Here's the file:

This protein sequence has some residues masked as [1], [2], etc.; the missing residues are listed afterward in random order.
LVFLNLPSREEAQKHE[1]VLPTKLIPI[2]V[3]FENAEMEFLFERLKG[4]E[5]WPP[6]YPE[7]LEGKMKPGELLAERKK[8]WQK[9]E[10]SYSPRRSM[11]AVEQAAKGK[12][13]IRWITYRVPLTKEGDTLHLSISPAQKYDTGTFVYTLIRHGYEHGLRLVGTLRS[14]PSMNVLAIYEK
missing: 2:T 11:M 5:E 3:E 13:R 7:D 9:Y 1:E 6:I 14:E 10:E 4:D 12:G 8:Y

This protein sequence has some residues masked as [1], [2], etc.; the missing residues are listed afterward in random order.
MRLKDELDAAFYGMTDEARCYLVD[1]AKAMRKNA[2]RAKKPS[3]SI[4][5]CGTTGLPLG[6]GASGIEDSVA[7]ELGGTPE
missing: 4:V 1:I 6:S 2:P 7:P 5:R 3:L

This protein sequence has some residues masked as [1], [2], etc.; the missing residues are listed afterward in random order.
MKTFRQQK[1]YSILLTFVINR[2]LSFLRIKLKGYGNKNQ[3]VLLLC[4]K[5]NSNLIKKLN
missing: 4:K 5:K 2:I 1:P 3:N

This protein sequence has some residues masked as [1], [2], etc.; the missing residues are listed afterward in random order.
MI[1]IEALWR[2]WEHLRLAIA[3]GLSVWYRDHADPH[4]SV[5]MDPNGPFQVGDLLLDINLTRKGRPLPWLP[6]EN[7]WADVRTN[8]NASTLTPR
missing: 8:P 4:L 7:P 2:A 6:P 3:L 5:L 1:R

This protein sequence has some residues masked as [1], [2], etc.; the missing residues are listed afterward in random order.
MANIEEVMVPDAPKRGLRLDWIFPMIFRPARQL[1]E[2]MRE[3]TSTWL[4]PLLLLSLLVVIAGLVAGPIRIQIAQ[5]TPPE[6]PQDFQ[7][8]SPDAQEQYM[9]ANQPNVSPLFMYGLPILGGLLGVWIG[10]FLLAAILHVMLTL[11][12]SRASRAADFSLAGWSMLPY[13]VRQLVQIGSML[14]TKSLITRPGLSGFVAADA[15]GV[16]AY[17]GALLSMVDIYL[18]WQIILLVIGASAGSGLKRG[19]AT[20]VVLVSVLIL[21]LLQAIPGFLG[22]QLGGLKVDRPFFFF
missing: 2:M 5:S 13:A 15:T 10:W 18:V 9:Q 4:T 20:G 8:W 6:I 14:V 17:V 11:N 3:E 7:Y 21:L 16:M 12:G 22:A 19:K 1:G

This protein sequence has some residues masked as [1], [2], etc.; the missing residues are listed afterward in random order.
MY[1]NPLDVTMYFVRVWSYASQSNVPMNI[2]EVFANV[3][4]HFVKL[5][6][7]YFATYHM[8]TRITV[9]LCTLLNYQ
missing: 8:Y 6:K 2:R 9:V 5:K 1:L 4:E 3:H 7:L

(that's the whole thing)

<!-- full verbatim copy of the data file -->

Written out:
This protein sequence has some residues masked as [1], [2], etc.; the missing residues are listed afterward in random order.
LVFLNLPSREEAQKHE[1]VLPTKLIPI[2]V[3]FENAEMEFLFERLKG[4]E[5]WPP[6]YPE[7]LEGKMKPGELLAERKK[8]WQK[9]E[10]SYSPRRSM[11]AVEQAAKGK[12][13]IRWITYRVPLTKEGDTLHLSISPAQKYDTGTFVYTLIRHGYEHGLRLVGTLRS[14]PSMNVLAIYEK
missing: 2:T 11:M 5:E 3:E 13:R 7:D 9:Y 1:E 6:I 14:E 10:E 4:D 12:G 8:Y

This protein sequence has some residues masked as [1], [2], etc.; the missing residues are listed afterward in random order.
MRLKDELDAAFYGMTDEARCYLVD[1]AKAMRKNA[2]RAKKPS[3]SI[4][5]CGTTGLPLG[6]GASGIEDSVA[7]ELGGTPE
missing: 4:V 1:I 6:S 2:P 7:P 5:R 3:L

This protein sequence has some residues masked as [1], [2], etc.; the missing residues are listed afterward in random order.
MKTFRQQK[1]YSILLTFVINR[2]LSFLRIKLKGYGNKNQ[3]VLLLC[4]K[5]NSNLIKKLN
missing: 4:K 5:K 2:I 1:P 3:N

This protein sequence has some residues masked as [1], [2], etc.; the missing residues are listed afterward in random order.
MI[1]IEALWR[2]WEHLRLAIA[3]GLSVWYRDHADPH[4]SV[5]MDPNGPFQVGDLLLDINLTRKGRPLPWLP[6]EN[7]WADVRTN[8]NASTLTPR
missing: 8:P 4:L 7:P 2:A 6:P 3:L 5:L 1:R

This protein sequence has some residues masked as [1], [2], etc.; the missing residues are listed afterward in random order.
MANIEEVMVPDAPKRGLRLDWIFPMIFRPARQL[1]E[2]MRE[3]TSTWL[4]PLLLLSLLVVIAGLVAGPIRIQIAQ[5]TPPE[6]PQDFQ[7][8]SPDAQEQYM[9]ANQPNVSPLFMYGLPILGGLLGVWIG[10]FLLAAILHVMLTL[11][12]SRASRAADFSLAGWSMLPY[13]VRQLVQIGSML[14]TKSLITRPGLSGFVAADA[15]GV[16]AY[17]GALLSMVDIYL[18]WQIILLVIGASAGSGLKRG[19]AT[20]VVLVSVLIL[21]LLQAIPGFLG[22]QLGGLKVDRPFFFF
missing: 2:M 5:S 13:A 15:T 10:W 18:V 9:Q 4:T 20:G 8:W 6:I 14:V 17:V 11:N 3:E 7:Y 21:L 16:M 12:G 22:A 19:K 1:G

This protein sequence has some residues masked as [1], [2], etc.; the missing residues are listed afterward in random order.
MY[1]NPLDVTMYFVRVWSYASQSNVPMNI[2]EVFANV[3][4]HFVKL[5][6][7]YFATYHM[8]TRITV[9]LCTLLNYQ
missing: 8:Y 6:K 2:R 9:V 5:K 1:L 4:E 3:H 7:L